February 19, 2020
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From a child at risk, to a teacher: How I gained my confidence

Tony Reaves | BDN
Tony Reaves | BDN

At a recent gathering of the 2015 County Teachers of the Year, we were asked what it meant to be honored with the award. While I didn’t share at the meeting, it has been on my mind. The nominations are open now for the 2016 County Teachers of the Year, so I share this so others might be able to understand how grateful I am for this whole process and how important it can be for us as teachers.

As a young 20-something, I accepted a job as an educational technician. That first year, I learned many things about my life. It turns out that I didn’t know it all and that being an educator was hard. Much harder than I had thought.

One particular day, while sitting in a professional development session, I heard someone give such an in-depth definition of poverty and homelessness that it gave me chills.

In that moment, I realized two truths: I was a child of poverty, and I had been homeless on more than one occasion. 

I understand how absurd it sounds to have realized as an adult that I grew up poor. We were never homeless in the typical sense. We never lived on the streets. I always had a place to call home, although I always knew it was temporary. I knew, of course, that we didn’t have a lot of money. We moved from rental to rental. We lived with grandparents. We lived with friends. We lived at a campground one summer. In my brain, though, that meant we were fun and adventurous.

My parents didn’t let it feel like we were poor, just that we lived differently. Free lunch was something that the poor kids had. At my house, we looked for and counted change every morning for lunch money.

Growing up, there were three elementary schools in town. One’s address dictated one’s school. Despite moving across town at least once a year, my principal let me stay for my entire K-5 experience. My mom told me it was because I was the smart kid, the good kid, and he needed more kids like me at his school.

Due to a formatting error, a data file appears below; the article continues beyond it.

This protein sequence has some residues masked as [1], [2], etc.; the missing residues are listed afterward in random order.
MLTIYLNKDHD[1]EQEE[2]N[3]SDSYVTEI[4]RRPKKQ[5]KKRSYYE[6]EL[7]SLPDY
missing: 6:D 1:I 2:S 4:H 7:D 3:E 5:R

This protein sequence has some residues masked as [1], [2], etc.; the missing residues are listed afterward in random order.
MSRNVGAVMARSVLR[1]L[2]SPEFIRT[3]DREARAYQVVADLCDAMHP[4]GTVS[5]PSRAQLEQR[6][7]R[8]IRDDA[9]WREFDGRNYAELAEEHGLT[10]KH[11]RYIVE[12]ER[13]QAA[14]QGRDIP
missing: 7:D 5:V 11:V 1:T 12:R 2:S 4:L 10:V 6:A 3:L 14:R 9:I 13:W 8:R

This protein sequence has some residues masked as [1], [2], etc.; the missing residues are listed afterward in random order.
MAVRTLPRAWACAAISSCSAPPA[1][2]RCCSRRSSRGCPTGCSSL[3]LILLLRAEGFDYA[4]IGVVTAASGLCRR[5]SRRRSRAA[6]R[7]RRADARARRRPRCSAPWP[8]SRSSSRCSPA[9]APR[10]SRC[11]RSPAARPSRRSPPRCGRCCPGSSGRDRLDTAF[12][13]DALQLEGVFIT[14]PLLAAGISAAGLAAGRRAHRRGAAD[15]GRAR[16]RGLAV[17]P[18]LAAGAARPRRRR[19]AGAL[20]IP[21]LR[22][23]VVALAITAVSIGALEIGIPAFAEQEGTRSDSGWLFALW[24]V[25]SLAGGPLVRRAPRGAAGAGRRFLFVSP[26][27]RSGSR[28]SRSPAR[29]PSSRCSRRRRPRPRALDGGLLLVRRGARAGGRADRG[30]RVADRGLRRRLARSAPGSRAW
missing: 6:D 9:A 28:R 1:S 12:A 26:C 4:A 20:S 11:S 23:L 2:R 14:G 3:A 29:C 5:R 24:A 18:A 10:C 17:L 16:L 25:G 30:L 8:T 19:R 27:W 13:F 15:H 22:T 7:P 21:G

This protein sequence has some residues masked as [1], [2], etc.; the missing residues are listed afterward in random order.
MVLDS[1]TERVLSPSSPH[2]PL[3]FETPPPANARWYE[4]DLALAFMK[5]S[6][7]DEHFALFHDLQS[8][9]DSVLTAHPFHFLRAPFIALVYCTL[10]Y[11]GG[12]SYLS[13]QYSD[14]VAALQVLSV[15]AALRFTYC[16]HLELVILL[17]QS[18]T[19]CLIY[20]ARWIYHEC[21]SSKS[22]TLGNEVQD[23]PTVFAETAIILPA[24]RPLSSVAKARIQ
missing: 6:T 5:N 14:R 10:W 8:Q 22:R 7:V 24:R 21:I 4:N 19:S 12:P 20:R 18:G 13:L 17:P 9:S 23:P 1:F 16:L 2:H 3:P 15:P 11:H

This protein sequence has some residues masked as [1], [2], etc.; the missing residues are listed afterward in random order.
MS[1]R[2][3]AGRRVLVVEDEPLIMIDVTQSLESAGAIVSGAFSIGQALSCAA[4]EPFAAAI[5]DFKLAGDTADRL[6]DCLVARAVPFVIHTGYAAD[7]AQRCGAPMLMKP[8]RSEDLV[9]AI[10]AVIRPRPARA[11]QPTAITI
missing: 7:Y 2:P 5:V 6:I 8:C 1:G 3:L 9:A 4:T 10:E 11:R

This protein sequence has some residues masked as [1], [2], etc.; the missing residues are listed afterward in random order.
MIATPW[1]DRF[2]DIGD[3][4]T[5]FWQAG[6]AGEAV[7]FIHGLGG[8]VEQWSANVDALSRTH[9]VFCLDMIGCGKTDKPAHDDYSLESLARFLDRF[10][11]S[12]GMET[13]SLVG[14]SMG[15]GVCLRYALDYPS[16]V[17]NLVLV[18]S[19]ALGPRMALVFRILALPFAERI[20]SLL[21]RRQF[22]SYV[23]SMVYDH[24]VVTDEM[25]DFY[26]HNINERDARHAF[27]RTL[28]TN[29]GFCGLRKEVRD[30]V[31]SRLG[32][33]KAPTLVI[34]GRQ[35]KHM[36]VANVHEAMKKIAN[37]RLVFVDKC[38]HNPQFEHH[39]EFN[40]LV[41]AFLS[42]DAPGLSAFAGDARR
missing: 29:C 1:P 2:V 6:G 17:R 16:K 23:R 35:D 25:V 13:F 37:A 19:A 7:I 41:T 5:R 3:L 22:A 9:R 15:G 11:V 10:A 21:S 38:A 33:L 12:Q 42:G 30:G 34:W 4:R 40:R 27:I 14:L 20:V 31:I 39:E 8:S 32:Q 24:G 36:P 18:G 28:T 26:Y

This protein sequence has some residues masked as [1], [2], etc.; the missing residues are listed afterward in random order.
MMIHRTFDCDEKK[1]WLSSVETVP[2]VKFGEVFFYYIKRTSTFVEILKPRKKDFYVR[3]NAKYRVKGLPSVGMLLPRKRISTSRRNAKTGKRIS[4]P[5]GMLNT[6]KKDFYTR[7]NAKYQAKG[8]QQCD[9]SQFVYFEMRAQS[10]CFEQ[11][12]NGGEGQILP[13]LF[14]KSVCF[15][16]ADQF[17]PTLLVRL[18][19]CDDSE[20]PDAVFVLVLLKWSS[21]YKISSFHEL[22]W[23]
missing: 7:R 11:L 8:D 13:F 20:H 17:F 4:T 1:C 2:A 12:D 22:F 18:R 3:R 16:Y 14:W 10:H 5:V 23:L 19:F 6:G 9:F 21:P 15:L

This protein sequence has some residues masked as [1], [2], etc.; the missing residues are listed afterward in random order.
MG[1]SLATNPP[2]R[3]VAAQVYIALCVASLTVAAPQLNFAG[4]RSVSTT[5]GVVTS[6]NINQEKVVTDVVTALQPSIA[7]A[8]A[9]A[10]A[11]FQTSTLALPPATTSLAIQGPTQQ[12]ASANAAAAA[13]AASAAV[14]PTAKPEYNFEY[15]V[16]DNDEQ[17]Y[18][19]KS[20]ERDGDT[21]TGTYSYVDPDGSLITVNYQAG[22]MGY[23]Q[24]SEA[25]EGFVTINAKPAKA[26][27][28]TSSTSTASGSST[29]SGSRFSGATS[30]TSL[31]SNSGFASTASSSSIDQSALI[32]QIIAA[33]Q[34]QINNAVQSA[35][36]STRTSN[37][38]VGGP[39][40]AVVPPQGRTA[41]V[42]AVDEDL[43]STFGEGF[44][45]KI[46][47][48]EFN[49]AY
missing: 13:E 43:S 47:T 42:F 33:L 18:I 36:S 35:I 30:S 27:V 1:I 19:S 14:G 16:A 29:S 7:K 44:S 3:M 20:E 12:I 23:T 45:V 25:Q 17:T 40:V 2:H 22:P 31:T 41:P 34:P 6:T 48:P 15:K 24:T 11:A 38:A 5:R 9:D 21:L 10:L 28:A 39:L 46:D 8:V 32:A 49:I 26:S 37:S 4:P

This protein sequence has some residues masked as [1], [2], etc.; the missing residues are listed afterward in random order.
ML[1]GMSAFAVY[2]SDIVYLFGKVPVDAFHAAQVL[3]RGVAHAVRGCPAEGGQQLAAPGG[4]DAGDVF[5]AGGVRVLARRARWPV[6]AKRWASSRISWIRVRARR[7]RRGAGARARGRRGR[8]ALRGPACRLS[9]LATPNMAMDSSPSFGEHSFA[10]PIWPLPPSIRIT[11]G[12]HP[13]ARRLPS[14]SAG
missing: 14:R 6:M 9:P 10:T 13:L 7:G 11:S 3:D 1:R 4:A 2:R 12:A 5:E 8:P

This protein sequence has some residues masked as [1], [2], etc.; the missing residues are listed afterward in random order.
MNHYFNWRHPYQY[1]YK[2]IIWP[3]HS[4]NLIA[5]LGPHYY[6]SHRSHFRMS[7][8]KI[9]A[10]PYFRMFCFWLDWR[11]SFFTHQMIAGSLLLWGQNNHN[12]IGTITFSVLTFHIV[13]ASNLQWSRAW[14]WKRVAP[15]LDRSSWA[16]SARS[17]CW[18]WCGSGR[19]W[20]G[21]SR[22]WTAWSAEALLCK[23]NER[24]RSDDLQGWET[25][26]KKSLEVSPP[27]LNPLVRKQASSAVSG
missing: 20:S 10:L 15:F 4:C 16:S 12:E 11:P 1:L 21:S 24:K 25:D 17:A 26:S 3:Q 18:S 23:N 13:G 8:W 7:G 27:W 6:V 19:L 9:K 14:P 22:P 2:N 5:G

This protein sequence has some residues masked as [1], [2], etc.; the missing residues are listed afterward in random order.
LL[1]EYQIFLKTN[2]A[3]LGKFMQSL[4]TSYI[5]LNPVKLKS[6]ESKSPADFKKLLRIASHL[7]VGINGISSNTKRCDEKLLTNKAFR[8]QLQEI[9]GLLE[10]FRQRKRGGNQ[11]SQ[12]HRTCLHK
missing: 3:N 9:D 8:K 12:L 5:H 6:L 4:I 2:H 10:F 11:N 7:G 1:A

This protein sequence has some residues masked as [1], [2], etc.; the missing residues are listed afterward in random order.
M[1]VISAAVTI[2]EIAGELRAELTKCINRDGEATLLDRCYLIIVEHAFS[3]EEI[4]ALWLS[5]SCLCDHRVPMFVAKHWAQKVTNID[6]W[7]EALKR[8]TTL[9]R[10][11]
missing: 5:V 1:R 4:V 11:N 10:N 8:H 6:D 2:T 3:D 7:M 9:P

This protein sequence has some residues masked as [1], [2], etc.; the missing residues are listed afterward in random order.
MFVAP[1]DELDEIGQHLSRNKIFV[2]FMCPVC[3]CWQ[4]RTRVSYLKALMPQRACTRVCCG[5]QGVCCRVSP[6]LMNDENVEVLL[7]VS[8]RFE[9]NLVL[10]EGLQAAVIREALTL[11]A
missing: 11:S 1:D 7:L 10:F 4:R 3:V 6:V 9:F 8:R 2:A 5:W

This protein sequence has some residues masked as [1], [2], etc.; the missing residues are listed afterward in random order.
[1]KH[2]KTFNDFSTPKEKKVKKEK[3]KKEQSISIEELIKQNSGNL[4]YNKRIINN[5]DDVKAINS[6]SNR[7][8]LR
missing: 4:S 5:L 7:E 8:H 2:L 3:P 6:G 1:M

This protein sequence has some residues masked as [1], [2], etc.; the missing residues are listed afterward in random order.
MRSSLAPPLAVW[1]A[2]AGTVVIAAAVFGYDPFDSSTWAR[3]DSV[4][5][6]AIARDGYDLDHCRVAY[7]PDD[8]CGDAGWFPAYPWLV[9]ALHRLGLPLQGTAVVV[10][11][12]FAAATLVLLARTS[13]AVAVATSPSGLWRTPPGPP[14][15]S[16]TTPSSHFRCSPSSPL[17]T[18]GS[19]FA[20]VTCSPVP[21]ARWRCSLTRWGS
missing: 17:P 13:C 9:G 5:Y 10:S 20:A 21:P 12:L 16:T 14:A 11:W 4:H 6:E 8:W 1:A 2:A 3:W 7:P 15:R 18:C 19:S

As an adult working in education, I became aware that the truth was probably closer to the fact that he felt sad for me — knowing that we would move again, and it was in my best interest to stay in one place.

Understanding my childhood in context was a defining moment that forced me to reflect on my past. I had been the very definition of a child at risk, and the odds had not been in my favor. It was not a happy truth to self-realize. 

Over the next eight years, I gave my all to a job that didn’t give me much in return. I continued to place myself in the role of “child at risk.” My confidence was non-existent, and I found myself playing the role of follower and never of leader. 

Not too long ago, I took a job in my current district. The people here were amazing, and I started to come out of my shell a little bit. A very little bit. While several peers, my principal included, encouraged me to take a leadership role, I hesitated. Who was I to influence people? 

Being honored as a County Teacher of the Year has changed some things. While I am still very aware of how I was defined as a child, I am opening up to some new ideas and definitions. It turns out that what I do is important. It turns out that what I do is pretty darn good. I have a new label, one that I happen to think is pretty impressive. 

I can’t rightly capture the feelings of confidence that this experience has given me, but rest assured that it’s there.

This program has allowed me to finally accept what I have held at bay for so long. I am capable of things my childhood labels restricted me from doing. It all seems so simplistic, but trading labels from “homeless” and “poverty-stricken” to “County Teacher of the Year” has been a game changer.

And I like it. It’s helping to fuel the fire of what I already do with my students and using that same passion when I interact with adults.

In my daily life, I’ve decided that I should have a voice.

If I don’t take a leadership role now, when will I? I need to represent the rest of us. Those of us who label ourselves and doubt our abilities. Those of us who are content being unrecognized. It’s not an easy task to change one’s nature — one’s very core — but I think that this recognition is helping me with that.

My gratitude is endless. 

Fallyn Adams teaches fifth grade at Union Elementary School and is the 2015 Knox County Teacher of the Year.


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